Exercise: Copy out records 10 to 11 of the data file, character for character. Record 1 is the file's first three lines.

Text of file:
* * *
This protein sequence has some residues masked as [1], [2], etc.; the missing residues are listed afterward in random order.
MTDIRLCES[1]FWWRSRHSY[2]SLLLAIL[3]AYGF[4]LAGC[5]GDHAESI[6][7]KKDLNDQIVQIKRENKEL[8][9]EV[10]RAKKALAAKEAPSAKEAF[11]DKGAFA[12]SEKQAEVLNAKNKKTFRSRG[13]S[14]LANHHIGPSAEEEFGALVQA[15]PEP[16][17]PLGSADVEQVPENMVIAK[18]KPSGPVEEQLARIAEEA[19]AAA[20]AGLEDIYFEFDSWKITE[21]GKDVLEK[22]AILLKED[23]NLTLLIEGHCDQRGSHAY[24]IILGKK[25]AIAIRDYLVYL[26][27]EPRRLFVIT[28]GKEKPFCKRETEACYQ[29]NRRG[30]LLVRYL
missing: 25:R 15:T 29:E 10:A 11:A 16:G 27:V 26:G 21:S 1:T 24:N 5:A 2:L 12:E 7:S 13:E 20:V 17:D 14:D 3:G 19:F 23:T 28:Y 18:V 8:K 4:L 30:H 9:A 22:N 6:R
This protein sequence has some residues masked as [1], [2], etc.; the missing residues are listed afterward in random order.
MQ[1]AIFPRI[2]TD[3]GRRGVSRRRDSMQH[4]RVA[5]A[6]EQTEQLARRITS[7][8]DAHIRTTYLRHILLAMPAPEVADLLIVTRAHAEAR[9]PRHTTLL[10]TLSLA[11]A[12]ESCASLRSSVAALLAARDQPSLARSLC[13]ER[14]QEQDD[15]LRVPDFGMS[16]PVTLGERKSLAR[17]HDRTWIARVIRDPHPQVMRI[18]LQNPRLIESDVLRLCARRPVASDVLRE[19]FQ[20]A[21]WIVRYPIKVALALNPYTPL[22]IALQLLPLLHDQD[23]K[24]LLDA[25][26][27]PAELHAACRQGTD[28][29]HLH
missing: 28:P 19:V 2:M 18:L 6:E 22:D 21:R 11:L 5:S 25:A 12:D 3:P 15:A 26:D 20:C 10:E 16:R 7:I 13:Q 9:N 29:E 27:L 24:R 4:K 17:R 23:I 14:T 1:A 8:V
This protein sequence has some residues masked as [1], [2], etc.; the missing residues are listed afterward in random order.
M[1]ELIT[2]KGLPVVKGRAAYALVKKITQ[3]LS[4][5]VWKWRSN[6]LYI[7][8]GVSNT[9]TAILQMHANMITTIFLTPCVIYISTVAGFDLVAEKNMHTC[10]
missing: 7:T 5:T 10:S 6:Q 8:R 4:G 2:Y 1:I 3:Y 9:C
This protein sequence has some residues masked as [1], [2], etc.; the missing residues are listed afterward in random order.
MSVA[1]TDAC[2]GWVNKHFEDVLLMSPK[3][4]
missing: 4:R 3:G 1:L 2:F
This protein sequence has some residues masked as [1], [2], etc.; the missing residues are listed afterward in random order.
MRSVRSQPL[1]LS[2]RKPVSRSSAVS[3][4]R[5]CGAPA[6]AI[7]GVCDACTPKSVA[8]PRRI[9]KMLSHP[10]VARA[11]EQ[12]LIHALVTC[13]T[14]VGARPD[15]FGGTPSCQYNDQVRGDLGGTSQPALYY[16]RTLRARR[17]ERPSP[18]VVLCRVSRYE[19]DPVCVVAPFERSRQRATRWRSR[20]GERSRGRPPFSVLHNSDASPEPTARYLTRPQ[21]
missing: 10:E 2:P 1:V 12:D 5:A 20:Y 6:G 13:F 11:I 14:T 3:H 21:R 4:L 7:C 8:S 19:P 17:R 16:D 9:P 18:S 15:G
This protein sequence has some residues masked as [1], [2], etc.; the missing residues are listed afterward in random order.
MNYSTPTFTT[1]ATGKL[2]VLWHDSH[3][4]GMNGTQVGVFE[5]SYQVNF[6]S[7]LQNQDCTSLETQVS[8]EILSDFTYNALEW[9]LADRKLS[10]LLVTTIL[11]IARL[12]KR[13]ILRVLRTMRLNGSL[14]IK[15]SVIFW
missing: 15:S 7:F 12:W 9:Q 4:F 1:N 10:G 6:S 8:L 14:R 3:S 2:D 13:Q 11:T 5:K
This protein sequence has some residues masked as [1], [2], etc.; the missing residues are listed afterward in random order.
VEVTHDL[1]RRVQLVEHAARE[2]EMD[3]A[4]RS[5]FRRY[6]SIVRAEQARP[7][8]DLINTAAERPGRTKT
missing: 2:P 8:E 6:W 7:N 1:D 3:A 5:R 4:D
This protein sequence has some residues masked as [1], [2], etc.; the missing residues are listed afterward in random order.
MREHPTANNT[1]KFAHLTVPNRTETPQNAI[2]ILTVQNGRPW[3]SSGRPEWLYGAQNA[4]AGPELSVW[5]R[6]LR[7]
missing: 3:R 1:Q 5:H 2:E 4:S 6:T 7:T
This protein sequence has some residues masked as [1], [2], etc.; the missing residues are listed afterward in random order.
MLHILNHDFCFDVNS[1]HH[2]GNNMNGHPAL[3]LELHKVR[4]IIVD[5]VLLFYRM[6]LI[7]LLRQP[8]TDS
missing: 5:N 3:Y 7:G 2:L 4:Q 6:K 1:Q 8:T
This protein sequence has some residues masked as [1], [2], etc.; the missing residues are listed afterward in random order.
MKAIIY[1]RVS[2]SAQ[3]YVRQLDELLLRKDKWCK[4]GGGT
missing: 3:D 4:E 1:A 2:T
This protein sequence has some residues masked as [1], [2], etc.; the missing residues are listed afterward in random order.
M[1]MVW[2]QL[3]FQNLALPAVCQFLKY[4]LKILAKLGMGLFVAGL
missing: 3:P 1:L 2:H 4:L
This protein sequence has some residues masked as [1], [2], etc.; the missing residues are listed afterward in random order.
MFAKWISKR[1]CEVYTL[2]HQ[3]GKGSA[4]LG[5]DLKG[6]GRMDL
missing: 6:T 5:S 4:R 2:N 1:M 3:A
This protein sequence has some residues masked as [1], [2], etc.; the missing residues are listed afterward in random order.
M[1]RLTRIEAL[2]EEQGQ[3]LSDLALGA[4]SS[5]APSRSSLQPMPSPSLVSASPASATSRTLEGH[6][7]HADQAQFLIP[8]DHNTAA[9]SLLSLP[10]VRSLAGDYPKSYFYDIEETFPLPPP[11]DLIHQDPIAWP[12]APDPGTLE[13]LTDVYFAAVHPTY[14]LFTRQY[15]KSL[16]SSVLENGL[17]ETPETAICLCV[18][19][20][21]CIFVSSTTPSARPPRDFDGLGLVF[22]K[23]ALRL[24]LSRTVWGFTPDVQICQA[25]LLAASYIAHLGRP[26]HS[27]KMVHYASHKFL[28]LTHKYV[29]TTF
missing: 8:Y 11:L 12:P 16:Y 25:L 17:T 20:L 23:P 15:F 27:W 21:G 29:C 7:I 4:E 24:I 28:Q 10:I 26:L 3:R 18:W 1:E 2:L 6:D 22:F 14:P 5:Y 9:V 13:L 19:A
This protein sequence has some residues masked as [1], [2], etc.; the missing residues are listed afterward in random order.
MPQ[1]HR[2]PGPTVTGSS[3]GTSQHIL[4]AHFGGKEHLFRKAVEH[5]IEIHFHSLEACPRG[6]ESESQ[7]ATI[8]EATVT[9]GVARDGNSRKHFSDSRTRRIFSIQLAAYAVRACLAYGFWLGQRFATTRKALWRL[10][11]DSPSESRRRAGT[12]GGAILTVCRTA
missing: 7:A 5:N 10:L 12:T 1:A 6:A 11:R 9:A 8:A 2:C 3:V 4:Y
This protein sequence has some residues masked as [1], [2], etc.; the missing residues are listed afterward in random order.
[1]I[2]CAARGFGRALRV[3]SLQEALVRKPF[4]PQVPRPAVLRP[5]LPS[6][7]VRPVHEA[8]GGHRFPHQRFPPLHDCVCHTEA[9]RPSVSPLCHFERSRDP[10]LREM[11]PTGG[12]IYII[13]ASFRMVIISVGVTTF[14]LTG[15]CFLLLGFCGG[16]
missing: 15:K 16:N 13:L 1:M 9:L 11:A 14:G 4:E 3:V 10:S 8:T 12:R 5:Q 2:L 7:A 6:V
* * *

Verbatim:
This protein sequence has some residues masked as [1], [2], etc.; the missing residues are listed afterward in random order.
MKAIIY[1]RVS[2]SAQ[3]YVRQLDELLLRKDKWCK[4]GGGT
missing: 3:D 4:E 1:A 2:T
This protein sequence has some residues masked as [1], [2], etc.; the missing residues are listed afterward in random order.
M[1]MVW[2]QL[3]FQNLALPAVCQFLKY[4]LKILAKLGMGLFVAGL
missing: 3:P 1:L 2:H 4:L